The currency of Israel is the Israeli new shekel. The Israeli new shekel is coded as ILS, and was formerly known as New Israeli Sheqel (NIS). The Israeli new shekel is symbolized by ₪, which is a combination of the signs of two Hebrew words: shekel and hadash. Besides its use within Israel, the Israeli new shekel is also used as legal tender in Palestinian territories, including the West Bank and the Gaza Strip. The new shekel is subdivided into 100 agora. The body responsible for the issuance of the new shekels is the Bank of Israel. According to Bank of Israel, the inflation rate of the new shekel was -0.2% in 2016.
The first coins were produced in denominations of ₪1/2 and ₪1, and 1, 5, and 10 agora in 1985. This was followed by the introduction of ₪5, ₪10, and ₪2 coins in 1990, 1995, and 2007 respectively. In 1990, the production of the 1 agora coin stopped, and the 5 agora coin was removed from circulation in 2006.
Israeli new shekel banknotes have been issued in three stages since 1986. Introduction of the first notes was done through a Series A issuance between 1985-1999. In 1985, new shekels of denominations ₪5 ,₪50, and ₪10 were issued. This was followed by the introduction of ₪1 and ₪100 in 1986, ₪20 banknotes in 1988, as well as the ₪200 in 1991. Eventually, banknotes in ₪1, ₪5, and ₪10 denominations were replaced by coins. The Series B note issuance began in 1999, and in 2005, these Series B notes replaced the first series banknotes. Denominations of notes issued at the time were ₪20, ₪50, ₪100, and ₪200. The Series C notes issuance occurred from 2014 to date, and has incorporated the English word for shekel. The Bank of Israel previously used the Hebrew words shaqim and sheqel, not shekel. The new notes also bear portraits of Israeli poets such as Leah Goldberg, Rachel Bluwstein, Nathan Alterman, and Shaul Tchernichovsky. Current denominations of Israeli new shekel banknotes include ₪20, ₪50, ₪100, and ₪200.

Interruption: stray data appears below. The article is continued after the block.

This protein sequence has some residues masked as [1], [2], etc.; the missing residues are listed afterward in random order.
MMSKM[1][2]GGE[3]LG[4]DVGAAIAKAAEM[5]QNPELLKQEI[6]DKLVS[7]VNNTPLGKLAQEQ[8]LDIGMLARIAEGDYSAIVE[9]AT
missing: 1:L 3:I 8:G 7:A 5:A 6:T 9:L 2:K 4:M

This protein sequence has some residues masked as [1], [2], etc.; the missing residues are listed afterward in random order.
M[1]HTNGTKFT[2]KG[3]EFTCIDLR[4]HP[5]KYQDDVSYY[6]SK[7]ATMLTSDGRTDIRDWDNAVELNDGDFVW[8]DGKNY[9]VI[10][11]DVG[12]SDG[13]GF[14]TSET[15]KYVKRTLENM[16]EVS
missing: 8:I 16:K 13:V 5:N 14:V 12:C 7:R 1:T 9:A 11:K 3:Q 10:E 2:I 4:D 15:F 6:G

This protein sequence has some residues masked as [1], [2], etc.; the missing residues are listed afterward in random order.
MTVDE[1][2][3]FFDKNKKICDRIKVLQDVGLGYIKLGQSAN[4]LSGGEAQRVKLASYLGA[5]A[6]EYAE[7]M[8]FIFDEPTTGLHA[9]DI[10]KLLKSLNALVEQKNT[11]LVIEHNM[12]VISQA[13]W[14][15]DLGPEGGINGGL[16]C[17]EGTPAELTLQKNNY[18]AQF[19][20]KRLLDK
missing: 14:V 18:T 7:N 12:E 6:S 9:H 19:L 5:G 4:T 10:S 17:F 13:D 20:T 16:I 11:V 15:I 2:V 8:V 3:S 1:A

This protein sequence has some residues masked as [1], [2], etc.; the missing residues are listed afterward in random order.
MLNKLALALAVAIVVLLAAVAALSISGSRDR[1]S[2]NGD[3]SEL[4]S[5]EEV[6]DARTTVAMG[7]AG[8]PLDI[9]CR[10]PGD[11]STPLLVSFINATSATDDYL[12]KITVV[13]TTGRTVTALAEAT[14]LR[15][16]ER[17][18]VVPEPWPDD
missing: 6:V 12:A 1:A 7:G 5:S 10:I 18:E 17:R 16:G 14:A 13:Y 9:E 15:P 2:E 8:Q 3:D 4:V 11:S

The name “shekel” is derived from an ancient biblical reference to a currency of the same name. The first currency was issued when Israel attained its independence in 1948, and was referred to as the Palestine pound. Later, the name was changed to the Israeli pound in 1952. The Israeli government stopped fixing the value of the Israeli pound to the British pound in January 1954. In the following year, Israel established the Bank of Israel. Subsequently, in 1980, the name of the Israeli currency changed from Israeli pound to the old shekel. The shekel experienced hyperinflation during the 1980s, and as a result, was replaced by the new shekel on January 1, 1986, following various monetary policy adjustments. These conservative and careful monetary and fiscal policies have resulted in Israel’s positive balance of payments. Furthermore, the Israeli new shekel has become stronger against the US dollar. The currency is a fully convertible and can be traded in futures contracts in the foreign exchange market.
Before Israel adopted the use of shekel, the state's currency was Israeli pound (lira yisraelit). This currency was used between June 1952 and February 1980. The Israeli pounds were the first banknotes minted by the Bank of Israel established in 1955. The currency consisted of only Hebrew writing and the symbol "I£." The Israeli Pound was initially pegged on British pound, but the pegging was dropped in January 1954. A public debate in the 1960s led to the remova of the non-Hebrew name and replacing it with the name "Shekel." The new name came into effect in February 1980 when the government changed the monetary system. The old shekel was used from February 1980 to December 1985.